I got up from the steps and walked over to the Boudin Bakery near the cable-car terminus, where I debated whether to eat something or not. I opted to keep depriving myself and set off up Columbus for the walk to the Embarcadero BART station. I stopped at Tower and City Lights along the way, though I didn't have money to buy anything.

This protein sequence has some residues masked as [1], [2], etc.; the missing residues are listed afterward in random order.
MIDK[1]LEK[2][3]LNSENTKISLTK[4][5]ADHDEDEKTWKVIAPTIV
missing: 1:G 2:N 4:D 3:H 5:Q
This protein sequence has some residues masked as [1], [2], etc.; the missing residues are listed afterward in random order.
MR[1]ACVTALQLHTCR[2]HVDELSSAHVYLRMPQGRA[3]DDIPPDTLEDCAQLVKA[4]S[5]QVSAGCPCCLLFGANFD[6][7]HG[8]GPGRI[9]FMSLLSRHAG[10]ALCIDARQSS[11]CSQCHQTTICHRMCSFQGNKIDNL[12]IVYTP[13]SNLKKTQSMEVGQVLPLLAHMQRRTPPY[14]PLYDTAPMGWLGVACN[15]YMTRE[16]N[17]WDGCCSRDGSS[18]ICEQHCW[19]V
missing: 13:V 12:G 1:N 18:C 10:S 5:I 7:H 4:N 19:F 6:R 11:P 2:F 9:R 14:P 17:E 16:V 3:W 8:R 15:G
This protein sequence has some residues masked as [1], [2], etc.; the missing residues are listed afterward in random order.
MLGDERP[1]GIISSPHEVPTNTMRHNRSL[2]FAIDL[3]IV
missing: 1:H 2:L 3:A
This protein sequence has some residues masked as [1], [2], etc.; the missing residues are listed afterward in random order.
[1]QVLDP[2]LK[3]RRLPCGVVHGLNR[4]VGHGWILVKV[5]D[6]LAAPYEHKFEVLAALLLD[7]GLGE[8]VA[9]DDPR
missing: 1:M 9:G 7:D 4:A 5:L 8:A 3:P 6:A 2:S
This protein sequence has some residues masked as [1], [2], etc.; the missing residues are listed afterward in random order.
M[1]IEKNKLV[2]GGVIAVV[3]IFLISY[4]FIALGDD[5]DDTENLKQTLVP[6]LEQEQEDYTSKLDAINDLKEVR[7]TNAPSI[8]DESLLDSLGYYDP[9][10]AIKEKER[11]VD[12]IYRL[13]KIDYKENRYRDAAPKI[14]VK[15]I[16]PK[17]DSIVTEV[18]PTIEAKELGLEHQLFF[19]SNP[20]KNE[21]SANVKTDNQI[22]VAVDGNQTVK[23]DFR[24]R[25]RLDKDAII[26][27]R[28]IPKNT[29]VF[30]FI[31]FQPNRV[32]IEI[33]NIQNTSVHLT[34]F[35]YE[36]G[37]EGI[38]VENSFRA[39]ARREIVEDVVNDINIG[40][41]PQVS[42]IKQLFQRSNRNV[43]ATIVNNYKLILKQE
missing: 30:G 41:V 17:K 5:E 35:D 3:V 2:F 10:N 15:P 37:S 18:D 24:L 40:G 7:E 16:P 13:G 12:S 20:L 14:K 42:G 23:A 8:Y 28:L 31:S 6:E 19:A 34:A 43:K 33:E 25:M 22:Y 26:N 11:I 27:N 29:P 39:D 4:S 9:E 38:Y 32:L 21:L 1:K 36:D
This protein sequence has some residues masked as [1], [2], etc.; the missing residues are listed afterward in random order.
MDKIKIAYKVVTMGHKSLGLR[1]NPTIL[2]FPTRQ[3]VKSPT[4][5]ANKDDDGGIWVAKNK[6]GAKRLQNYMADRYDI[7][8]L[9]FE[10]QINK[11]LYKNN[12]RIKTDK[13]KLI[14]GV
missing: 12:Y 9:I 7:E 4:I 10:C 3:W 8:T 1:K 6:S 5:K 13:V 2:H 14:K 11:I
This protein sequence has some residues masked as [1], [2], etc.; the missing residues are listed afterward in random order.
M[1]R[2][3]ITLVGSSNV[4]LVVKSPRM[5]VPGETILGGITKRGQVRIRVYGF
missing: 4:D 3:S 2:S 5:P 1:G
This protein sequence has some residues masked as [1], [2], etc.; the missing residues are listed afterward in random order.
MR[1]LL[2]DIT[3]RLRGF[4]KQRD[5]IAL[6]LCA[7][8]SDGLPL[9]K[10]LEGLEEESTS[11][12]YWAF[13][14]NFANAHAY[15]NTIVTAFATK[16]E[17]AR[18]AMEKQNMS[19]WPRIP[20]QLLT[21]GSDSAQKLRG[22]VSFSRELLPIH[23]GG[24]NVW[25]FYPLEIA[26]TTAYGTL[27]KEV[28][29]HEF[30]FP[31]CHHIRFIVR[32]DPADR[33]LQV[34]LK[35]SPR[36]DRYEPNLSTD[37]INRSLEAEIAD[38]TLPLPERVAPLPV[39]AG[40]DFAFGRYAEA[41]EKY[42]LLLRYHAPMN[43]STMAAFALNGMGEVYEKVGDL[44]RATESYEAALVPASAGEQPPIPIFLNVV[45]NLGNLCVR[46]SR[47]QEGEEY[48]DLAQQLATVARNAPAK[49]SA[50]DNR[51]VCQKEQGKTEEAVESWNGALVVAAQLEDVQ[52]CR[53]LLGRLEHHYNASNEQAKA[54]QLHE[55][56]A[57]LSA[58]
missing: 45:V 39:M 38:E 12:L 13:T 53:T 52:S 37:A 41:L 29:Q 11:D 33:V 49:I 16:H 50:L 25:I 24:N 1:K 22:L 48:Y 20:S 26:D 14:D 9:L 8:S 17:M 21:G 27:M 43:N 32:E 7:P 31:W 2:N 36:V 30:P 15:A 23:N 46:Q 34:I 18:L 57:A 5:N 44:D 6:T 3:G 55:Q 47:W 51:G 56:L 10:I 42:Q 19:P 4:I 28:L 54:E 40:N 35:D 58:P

By this time I was getting very tired, but I didn't want to go back to the apartment, where I presumed my ex and her new partner had been consummating their new romance, an activity that my continuing status as "roommate" had made difficult, since he didn't really have a fixed address. Once I got to the station, then, I took the N-Judah again, this time stopping in the Upper Haight, where I walked around for a bit before heading over to Golden Gate Park. I was sure I could find some place to sleep there. And I did, huddled in the shade of some large shrubs. But it was bright and loud, so I only managed to doze for a few minutes. Besides, I had to use the bathroom. I walked back to Haight and Stanyan, thinking that I could take advantage of the facilities at the McDonald's. Since San Francisco was already fixated on the problem with homelessness, though, the bathrooms were locked. I was too afraid to ask to be let in, since I was pretty rough looking by this point. So I waited by the door for someone to come out. It was a good lesson in feeling excluded from the "normal" world.